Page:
Green thumbs, big and small, rejoice! Winter is finally gone and Mother Nature has brought back the glorious season of spring and all of its blooming wonderment.
Getting your kids involved in planting a garden is a great family activity – it’s not only an enjoyable way to spend an afternoon but it’s also a terrific learning experience as well. Just wait until your plants sprout and you see how excited your children get upon seeing their tiny seedlings come to life.
So here are some fun gardening tips for little ones.
The best way to get children involved in the planting process is to choose seeds together – visit a local nursery and decide what fruits, veggies and flowers you want to start with. It’s a fantastic way to get picky eaters to experiment more – perhaps you can opt for seeds that will produce new yummy options for the dinner table in the coming months, such as beets, zucchini and snow peas (if your children grow these veggies from scratch they may just be more inclined to eat them!). Read the backs of the seed packets to determine if they’re varieties that need to be planted indoors ahead of the season or directly into the ground after the last frost. For a comprehensive book on edible plants that grow well in our climate, check out the book “The Canadian Edible Garden” from Lone Pine Publishing.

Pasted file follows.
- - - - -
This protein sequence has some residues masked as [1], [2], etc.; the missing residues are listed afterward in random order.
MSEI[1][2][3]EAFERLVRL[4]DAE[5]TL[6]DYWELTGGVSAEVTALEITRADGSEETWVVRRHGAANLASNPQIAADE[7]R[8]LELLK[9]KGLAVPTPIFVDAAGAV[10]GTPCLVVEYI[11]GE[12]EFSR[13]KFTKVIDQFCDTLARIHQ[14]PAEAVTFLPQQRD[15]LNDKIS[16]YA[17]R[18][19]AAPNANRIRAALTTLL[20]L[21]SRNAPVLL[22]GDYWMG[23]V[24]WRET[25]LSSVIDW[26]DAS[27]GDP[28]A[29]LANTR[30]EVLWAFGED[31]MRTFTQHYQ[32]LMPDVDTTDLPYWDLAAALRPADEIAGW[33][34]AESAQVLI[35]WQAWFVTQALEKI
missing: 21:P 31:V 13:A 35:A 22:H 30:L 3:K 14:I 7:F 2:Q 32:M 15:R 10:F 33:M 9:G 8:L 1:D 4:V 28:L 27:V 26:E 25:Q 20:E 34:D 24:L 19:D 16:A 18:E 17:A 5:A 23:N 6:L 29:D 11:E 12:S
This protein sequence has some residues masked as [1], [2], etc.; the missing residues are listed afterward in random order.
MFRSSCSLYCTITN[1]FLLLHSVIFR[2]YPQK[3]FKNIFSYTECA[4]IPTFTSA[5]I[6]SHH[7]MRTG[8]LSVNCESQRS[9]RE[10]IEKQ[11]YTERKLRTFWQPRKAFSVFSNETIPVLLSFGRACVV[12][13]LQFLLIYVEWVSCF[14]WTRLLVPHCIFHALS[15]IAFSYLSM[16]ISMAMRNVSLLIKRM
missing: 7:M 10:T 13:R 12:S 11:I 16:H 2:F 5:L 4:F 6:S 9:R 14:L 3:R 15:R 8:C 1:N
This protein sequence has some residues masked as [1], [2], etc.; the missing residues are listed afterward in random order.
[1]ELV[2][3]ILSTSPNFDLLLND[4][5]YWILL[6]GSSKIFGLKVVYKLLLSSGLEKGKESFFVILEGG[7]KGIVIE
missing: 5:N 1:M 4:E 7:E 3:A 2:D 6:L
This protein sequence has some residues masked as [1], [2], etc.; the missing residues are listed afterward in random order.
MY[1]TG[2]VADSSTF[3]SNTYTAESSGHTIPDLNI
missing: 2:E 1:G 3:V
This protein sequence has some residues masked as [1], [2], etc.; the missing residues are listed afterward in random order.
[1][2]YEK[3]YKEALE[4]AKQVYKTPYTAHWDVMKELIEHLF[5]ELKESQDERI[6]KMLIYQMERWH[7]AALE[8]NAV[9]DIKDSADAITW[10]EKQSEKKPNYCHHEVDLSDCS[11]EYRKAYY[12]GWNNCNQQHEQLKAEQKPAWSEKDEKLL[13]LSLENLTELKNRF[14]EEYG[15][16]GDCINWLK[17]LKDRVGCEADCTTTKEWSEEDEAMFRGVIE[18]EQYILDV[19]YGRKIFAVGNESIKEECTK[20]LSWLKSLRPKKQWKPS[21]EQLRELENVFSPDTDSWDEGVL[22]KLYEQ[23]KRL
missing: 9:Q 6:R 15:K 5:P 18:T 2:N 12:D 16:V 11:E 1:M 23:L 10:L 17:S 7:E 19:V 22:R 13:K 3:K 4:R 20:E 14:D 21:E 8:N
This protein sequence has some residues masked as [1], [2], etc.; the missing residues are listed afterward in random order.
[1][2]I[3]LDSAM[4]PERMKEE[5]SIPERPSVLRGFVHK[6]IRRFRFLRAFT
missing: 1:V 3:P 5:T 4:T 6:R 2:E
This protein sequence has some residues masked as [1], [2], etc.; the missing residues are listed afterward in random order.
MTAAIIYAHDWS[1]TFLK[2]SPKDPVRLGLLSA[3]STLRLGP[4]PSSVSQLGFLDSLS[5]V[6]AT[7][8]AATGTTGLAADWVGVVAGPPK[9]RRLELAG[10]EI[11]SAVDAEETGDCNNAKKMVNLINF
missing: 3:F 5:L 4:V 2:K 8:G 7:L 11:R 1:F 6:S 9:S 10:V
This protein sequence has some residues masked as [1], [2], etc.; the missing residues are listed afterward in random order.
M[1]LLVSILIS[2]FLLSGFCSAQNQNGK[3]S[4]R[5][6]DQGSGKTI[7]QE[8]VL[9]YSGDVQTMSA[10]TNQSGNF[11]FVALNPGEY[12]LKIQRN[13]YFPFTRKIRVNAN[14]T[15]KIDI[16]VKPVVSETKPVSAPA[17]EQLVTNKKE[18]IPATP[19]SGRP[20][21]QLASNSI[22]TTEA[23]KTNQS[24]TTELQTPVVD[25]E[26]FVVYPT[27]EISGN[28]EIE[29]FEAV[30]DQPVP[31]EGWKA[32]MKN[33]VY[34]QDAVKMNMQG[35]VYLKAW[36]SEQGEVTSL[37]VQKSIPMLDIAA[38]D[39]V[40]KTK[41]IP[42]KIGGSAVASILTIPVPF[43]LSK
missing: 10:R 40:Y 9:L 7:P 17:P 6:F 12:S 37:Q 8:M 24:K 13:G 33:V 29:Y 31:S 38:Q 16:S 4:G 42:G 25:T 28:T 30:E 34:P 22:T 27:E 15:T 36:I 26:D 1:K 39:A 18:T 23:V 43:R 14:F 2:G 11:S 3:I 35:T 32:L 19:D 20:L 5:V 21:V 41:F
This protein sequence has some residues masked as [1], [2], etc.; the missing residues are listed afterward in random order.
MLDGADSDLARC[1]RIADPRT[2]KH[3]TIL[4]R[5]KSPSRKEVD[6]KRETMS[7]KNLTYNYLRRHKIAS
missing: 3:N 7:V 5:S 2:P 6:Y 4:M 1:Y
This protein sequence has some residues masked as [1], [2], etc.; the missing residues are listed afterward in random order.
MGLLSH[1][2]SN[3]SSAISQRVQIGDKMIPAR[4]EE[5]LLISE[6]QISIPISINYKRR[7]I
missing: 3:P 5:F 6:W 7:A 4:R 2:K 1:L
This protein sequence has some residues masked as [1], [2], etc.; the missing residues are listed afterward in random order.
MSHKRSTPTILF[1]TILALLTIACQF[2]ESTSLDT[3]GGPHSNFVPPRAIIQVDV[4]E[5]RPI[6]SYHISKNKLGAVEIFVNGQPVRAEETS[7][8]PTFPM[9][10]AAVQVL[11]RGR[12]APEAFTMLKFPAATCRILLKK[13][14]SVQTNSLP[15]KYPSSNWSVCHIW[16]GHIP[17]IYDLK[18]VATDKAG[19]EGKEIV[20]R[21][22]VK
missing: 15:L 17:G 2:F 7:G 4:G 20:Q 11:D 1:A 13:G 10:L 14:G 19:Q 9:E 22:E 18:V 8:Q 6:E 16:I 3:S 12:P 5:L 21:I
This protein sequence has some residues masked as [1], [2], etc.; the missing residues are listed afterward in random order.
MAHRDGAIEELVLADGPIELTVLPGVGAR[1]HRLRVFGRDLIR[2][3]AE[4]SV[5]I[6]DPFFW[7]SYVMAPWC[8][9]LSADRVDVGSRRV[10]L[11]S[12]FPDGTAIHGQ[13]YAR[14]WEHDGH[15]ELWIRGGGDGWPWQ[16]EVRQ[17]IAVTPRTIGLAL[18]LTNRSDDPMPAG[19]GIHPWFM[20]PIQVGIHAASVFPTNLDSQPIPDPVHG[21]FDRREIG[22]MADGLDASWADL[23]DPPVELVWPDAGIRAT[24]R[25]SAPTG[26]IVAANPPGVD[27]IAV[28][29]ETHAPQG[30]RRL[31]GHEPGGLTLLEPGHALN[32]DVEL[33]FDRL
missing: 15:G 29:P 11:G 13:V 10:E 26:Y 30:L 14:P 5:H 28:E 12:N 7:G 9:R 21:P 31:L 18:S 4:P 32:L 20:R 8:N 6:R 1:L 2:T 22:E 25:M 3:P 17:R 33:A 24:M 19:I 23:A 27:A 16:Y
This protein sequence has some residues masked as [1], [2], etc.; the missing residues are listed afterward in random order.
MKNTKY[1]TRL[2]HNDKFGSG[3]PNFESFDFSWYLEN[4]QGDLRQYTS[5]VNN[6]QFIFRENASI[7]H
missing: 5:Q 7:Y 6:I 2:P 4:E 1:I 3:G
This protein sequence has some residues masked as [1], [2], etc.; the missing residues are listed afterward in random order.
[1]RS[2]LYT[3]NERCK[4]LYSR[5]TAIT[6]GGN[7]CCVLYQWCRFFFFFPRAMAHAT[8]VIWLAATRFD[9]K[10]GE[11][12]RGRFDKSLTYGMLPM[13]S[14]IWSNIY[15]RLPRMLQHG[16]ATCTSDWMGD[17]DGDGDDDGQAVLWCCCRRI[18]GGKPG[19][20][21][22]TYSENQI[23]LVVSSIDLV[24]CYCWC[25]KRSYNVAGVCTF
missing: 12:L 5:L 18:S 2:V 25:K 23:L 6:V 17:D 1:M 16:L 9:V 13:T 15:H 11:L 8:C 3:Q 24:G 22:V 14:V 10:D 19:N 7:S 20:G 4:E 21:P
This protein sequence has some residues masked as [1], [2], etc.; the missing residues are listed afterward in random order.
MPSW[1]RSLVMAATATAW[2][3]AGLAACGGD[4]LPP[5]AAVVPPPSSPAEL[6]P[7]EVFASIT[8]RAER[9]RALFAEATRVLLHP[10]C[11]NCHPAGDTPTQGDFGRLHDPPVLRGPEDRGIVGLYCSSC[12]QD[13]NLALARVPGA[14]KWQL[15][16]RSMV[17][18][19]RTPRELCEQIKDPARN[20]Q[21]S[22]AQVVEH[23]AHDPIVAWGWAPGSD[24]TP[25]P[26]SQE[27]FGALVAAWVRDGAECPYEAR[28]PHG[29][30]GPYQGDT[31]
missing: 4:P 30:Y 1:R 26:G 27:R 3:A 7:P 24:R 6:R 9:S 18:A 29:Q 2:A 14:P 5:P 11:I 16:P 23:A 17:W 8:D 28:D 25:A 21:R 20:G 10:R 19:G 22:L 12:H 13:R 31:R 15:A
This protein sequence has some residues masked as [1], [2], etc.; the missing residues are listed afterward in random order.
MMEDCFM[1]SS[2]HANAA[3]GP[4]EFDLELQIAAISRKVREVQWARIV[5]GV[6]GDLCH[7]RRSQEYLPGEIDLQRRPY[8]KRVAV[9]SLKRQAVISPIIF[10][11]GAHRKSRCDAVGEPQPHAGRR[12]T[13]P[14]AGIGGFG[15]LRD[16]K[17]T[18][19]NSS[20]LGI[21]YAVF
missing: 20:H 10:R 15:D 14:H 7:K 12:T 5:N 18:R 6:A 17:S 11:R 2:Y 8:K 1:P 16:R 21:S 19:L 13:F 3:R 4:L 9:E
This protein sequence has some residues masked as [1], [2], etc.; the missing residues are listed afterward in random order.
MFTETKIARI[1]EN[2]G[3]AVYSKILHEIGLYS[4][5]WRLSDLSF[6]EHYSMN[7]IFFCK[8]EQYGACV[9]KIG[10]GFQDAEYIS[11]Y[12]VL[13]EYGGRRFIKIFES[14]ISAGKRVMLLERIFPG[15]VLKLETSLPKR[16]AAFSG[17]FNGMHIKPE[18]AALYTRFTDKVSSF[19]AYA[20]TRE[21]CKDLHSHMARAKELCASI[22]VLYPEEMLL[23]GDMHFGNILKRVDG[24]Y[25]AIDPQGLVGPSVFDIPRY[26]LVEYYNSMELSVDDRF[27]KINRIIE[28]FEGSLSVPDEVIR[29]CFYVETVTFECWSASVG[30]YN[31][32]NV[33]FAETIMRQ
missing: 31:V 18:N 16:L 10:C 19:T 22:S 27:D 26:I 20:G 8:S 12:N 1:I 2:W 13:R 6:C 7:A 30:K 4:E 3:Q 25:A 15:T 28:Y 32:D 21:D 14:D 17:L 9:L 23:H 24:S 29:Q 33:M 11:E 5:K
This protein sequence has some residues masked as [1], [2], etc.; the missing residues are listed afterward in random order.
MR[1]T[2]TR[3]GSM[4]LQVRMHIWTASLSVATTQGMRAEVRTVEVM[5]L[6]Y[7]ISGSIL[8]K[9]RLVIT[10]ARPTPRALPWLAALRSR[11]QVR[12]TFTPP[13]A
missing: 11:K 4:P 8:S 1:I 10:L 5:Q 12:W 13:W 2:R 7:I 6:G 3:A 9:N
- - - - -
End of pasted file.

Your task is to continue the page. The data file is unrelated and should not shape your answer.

Get your hands dirty
One of the most fun gardening tips for little ones is: Get dirty! This is not going to be a “neat and tidy” activity, so don’t set your cleanliness expectations too high. Do all of your planting in a space that can get a bit messy, like the back porch or garage, and make sure you and the kids change into old clothes. Give your little planters some freedom to get down and dirty in the process. After all, it’s part of the fun of gardening!
With various supplies including pots, shovels, bags of soil, and itty bitty seeds, a planting session with more than one child can quickly turn chaotic. A fun gardening tip for little ones is to create an assembly line and assign each kid a specific task. You could have one child spooning dirt into a pot, one making holes in the dirt and dropping in the seeds, and one covering the hole and then giving it all a quick watering. Make sure that they take a turn at each of the different stations so that everyone has a hand in the entire process.